As we move through 2019, there are a number of employment law decisions in the pipeline which could significantly impact employers and their bottom line, with a cross over into the employment taxes and payroll arena.
Is failure to enhance shared parental pay discriminatory towards men?
Ali v Capita Customer Management Ltd
The common consensus is that one of the main reasons why shared parental leave has not been more popular is that employers who enhance maternity pay are not legally obliged to enhance shared parental pay.
However, Ali explores whether or not it is sex discrimination for employers to enhance pay during maternity leave, but not during shared parental leave.
In this case, a male worker claimed that his employer discriminated against him because of his sex by denying him the opportunity to take shared parental leave on full pay. Mr Ali failed at the Employment Appeal Tribunal (EAT) stage.
Mr Ali has appealed to the Court of Appeal. A finding of sex discrimination could force employers to reconsider their policies if they provide shared parental pay at the statutory level, but offer increased contractual maternity pay.
The similar case Hextall v Chief Constable of Leicestershire Police is also being appealed to the Court of Appeal in 2019.
KEY DATE - The Court of Appeal is scheduled to hear Ali and Hextall on 1 May 2019.
National Minimum Wage (NMW) for sleep-in care workers
Royal Mencap Society v Tomlinson-Blake; Shannon v Rampersad and another t/a Clifton House Residential Home.
One of the most controversial employment law cases of 2018 saw the Court of Appeal hold that a “sleep-in” care worker in residential accommodation was not entitled to the national minimum wage while asleep.
The decision has a big impact in sectors where staff are allowed to sleep at work until called upon, such as the care sector. The Court of Appeal held that those who are allowed to sleep at their workplace – ready to be woken if needed – are not working while they are asleep. The sleeping time does not therefore count towards the calculation of their national minimum wage entitlement.
The Court of Appeal ruling also means that the Government has had to suspend its social care compliance scheme, which was set up to allow care-sector employers to volunteer back payments to sleep-in staff who were previously denied the national minimum wage.
Unison has lodged an appeal to the Supreme Court, where the union will argue that care workers who sleep on-site and can be called upon at any time should be paid at least the minimum wage.
Until that point, it is more uncertainty for both employees and employers whilst we await the decision of the Supreme Court.
Restrictive covenant prevents ex-employee from being “interested in” competitors
Tillman v Egon Zehnder Ltd
In 2019, we will find out from the Supreme Court whether or not a restrictive covenant that prevents an ex-employee from being “concerned or interested in” a competitor for six months is too wide to be enforceable.
A senior member of staff within executive recruitment and management consulting group Egon Zehnder wished to take up employment with a US firm. However, she appeared to be prevented from doing so as a result of a restrictive covenant that contained a six-month non-compete clause. The clause stipulated that she should not “directly or indirectly engage or be concerned or interested in any business carried out in competition”.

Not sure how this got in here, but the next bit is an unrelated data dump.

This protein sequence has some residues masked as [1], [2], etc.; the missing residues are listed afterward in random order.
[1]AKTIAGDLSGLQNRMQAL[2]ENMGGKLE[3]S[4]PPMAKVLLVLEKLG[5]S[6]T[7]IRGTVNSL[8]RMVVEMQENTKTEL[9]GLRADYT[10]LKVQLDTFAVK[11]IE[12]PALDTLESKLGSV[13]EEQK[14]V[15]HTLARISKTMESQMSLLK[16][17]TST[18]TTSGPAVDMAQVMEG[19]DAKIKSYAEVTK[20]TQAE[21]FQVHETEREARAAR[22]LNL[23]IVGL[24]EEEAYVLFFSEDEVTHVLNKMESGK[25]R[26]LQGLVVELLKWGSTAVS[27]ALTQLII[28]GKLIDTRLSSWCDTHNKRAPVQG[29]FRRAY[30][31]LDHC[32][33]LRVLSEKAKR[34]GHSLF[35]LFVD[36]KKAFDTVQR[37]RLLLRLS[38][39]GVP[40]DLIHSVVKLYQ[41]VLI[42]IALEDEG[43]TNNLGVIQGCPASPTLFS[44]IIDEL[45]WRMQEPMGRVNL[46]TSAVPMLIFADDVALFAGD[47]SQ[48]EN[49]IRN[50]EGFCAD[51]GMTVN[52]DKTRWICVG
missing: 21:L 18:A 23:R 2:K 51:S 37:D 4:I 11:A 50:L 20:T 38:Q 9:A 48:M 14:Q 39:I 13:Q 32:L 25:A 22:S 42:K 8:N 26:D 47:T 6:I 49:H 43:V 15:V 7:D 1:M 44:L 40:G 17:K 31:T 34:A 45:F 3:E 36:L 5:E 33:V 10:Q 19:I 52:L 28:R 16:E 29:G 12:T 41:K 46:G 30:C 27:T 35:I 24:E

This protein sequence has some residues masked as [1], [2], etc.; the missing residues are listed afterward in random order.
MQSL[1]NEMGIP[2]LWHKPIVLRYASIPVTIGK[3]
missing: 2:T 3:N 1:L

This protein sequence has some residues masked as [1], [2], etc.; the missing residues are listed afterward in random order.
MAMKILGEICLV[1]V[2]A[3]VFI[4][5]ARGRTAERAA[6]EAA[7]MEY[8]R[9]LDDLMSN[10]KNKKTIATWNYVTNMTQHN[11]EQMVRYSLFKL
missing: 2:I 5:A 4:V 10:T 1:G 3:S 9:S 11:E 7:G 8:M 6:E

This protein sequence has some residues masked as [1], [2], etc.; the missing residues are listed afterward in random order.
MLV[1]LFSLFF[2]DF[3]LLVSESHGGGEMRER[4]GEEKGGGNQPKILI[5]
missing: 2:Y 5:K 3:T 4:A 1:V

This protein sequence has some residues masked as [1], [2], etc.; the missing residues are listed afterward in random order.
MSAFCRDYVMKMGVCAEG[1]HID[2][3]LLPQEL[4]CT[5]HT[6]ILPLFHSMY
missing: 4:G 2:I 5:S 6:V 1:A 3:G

The Court of Appeal interpreted the phrase “concerned or interested in” as being too wide to be enforceable, since it could even prevent a person from holding shares in a company. The clause was set aside in its entirety, meaning that the ex-employee was free to work for the US firm.
If the Supreme Court agrees with the Court of Appeal, employers may be scrambling to review their restrictive covenants to ensure that they are not drafted too widely. With significant changes already hitting the termination payment arena with PENPs, this is something else employers need to add to their checklist when considering settlement agreements.
KEY DATE - The Supreme Court is scheduled to hear Tillman on 21 and 22 January 2019.
Employment status in gig economy
Aslam and others v Uber BV and others
In 2018, we couldn’t get away from high-profile cases revolving around the employment status of gig economy “workers”. This includes the flagship case against Uber, which the Court of Appeal decided in December 2018.
The cases are important because a finding that gig economy staff are “workers” means that they are entitled to basic employment rights, such as the national minimum wage and paid annual leave.
This trend for cases on employment status will continue into 2019, when we can expect to see:
- a possible appeal to the Supreme Court against the Court of Appeal’s decision that Uber drivers are “workers” and not self-employed;
- further developments in the Independent Workers’ Union of Great Britain’s (IWGB’s) challenge against the Central Arbitration Committee (CAC) decision that, for collective bargaining purposes, Deliveroo couriers are self-employed; and
- potential appeals from Addison Lee to the Court of Appeal against the EAT decisions classifying its couriers and drivers as workers, and not self-employed.
For employers, the probable cost implications of these cases being found in favour of the “workers” alongside the private sector IR35 changes due to hit in April 2020 will be substantial and need to be budgeted for now.
If you have any questions on how any of these cases could impact your business, or need any support in helping plan for the potential outcomes, please do not hesitate to contact Charlotte Edwards (firstname.lastname@example.org) or your usual AAB contact.
To find out more about Charlotte and the Payroll and Employment taxes team click here.